DIVA TALK: Chatting With Broadway and Chess Star Natascia Diaz

By Andrew Gans
27 Jul 2012

Question: Why was that?
Diaz: I was trepidatious because I didn't know Chess. I had never had any ambition to do it. Lots of performers—we gravitate towards albums and parts that [we're] interested in. And, Chess was never anything that I was curious about or knew anything about, and I didn't feel like I was missing anything. I just knew that it was a very intricate, sort of opera kind of musical theatre-sound, and everybody sang really high and really loud. And, that's not what I do, so I just never had any curiosity towards it.

Question: What made you accept the role? What changed your mind?
Diaz: Well, Chris asking me to do this changed my mind—and he really had to beg me—because I see how people have been receiving Elena Roger—and I have not seen Evita—but once somebody puts an iconic spin on a role like that, it's pretty hard to wrestle it away. And, Chris' whole point, I think—again, I don't want to speak for him—he wants to try a Florence that doesn't sing really loud and really high. He doesn't think it's necessary. He thinks that's part of the reason, in his opinion, that the story has gotten lost. He wants to try what I would bring to the material. And, of course, when he spoke to me, I went right to YouTube and [thought], "Oh my God. I'm not doing this. I can't do this!" [Laughs.] And, he said, "Yes, you can." He said, "We've had too many Florences that screech and sing very loudly through the entire thing." He said, "I really want to try something different. I want to try an approach where the acting and the story is much more prevalent." And, I said, "With me, that's what you're going to get because I don't belt above a D or an E." [Laughs.] "That's not what I do!" And, he said, "No, but I've seen you on stage." And, he has. He's seen me in quite a few things… I consider myself to be a singing actor. I don't pretend to play in the same ballpark as Julia Murney and as Idina [Menzel]. I was at that Chess concert, directed by my dear friend Peter Flynn, and it blew my socks off! That being said, this gentleman came to me completely separate and wanted to enlist me towards realizing his idea about how to try this and how to present this.

Natascia Diaz in Jacques Brel
Photo by Carol Rosegg
Question: Have you started rehearsals or have you started working on the score yet?
Diaz: [Laughs.] Have I ever! I started a month ago because I knew I had a lot of projects going on this summer, and I really, I mean, did not know it… at all! Not the story… I knew "Someone Else's Story," maybe two of the iconic songs, but that's about it. Never having been interested in trying it, there was nothing that drew me to it. So we had a series of intensive rehearsals—three-hour blocks—where I would just sit there and learn everything and implement the changes that Chris wants to try in doing what he believes will clarify and anchor the emotional journeys more clearly and more strongly. And, apparently, I guess he thinks that putting it in my hands—because I just don't have that kind of an instrument—that it will not be upstaged by any high, belty notes. I just don't sing like that.

Question: As you've been working on the part, what have you discovered about either the score or the character? How do you feel about it now?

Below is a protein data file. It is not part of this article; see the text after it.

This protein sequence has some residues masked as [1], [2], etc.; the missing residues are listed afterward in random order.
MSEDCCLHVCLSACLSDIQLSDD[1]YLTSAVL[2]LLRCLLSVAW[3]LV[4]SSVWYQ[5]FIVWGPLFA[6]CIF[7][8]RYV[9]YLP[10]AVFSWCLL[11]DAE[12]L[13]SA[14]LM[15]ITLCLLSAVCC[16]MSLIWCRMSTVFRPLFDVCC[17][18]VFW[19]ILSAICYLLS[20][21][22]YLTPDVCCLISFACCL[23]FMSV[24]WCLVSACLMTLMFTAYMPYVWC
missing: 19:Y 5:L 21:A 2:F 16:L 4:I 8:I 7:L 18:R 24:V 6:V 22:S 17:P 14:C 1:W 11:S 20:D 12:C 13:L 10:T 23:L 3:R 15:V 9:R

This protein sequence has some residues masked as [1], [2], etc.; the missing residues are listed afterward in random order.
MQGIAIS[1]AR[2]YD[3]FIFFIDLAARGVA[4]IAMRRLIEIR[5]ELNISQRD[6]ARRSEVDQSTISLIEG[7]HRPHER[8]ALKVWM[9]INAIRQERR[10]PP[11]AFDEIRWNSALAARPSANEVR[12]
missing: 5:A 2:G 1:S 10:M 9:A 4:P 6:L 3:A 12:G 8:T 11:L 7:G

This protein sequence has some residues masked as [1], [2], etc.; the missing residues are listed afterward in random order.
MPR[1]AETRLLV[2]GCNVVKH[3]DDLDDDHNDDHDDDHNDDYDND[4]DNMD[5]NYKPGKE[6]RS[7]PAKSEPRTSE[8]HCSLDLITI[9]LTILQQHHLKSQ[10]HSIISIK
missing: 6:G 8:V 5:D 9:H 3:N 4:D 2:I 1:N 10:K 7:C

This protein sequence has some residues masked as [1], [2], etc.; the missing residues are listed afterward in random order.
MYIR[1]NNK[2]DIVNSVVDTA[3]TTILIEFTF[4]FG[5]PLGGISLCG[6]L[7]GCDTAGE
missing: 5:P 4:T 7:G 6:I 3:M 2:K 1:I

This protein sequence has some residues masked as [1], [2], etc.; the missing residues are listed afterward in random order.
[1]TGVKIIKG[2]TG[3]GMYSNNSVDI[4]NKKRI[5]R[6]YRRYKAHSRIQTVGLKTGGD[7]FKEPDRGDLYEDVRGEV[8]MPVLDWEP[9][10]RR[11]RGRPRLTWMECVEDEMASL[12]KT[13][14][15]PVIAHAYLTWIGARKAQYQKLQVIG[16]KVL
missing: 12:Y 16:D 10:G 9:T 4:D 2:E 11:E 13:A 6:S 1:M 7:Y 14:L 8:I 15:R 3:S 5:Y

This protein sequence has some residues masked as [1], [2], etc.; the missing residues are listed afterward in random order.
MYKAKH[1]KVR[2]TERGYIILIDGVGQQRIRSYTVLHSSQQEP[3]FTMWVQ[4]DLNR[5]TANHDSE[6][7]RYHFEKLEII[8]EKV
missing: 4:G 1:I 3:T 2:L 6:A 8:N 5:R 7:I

Diaz: Well, the feeling of trepidation [remains]. Chita Rivera never had to sing Chess! [Laughs.] It's like, "Why can't I just do stuff that I want to do that I can hit it out of the ballpark?" I always find myself being asked to do things that are way outside of my comfort zone, but they're presented to me in such a way that I sort of can't refuse. This happened with me with Man of La Mancha. They said, "We want to bring you in for Aldonza." I was like, "Are you kidding? You need a woman with big boobs and a huge voice to blow a hole in the wall, and that's not me. No, I'm not coming in." And, they said, "You better come in!" [Laughs.]… I was like, "Okay. I don't understand why." And, I did. I came in, and they had me sing through the stuff, and they offered it to me. And, I fought it all the way. I was so afraid of it that I said, "Okay, well look—if I take this job, you have to pay for my voice lessons because I've never had enough lessons to be able to support it," and they did. They paid for my voice lessons! [Laughs.] I wanted to dignify it. I didn't want to be like, "Here I am." Out of all of the women in New York City who I thought were a shoe-in for the kind of voice and the kind of emotional thing that it was, they wanted me. Either you're going to act out of fear and say, "No, I can't do it," or you're going to try. So I tried, and I do my best… Cut to me spitting [onstage] at Brian Stokes Mitchell. [Laughs.] You know what I mean? And, enjoying these amazing moments! Look, every performer has their things that they're insecure about, and of all of my three skills, singing to me is the last. First, I'm an actor, then I'm a dancer, and then I'm a singer. So singing, to me, is always the thing that is the most mystifying and the most terrifying. Now, there are scores and there are places in my voice that scare me less… I've grown to accept my instrument the way it is and try to enjoy it enough to let it come out. And, apparently, people seem to like it. [Laughs.] I'm just going with it. Again, you want to work, you find yourself being asked to do things like this—with your friends—for a very good cause. Either you're going to, like I said, act out of fear and don't challenge yourself or you're going to try because it's for a really good cause.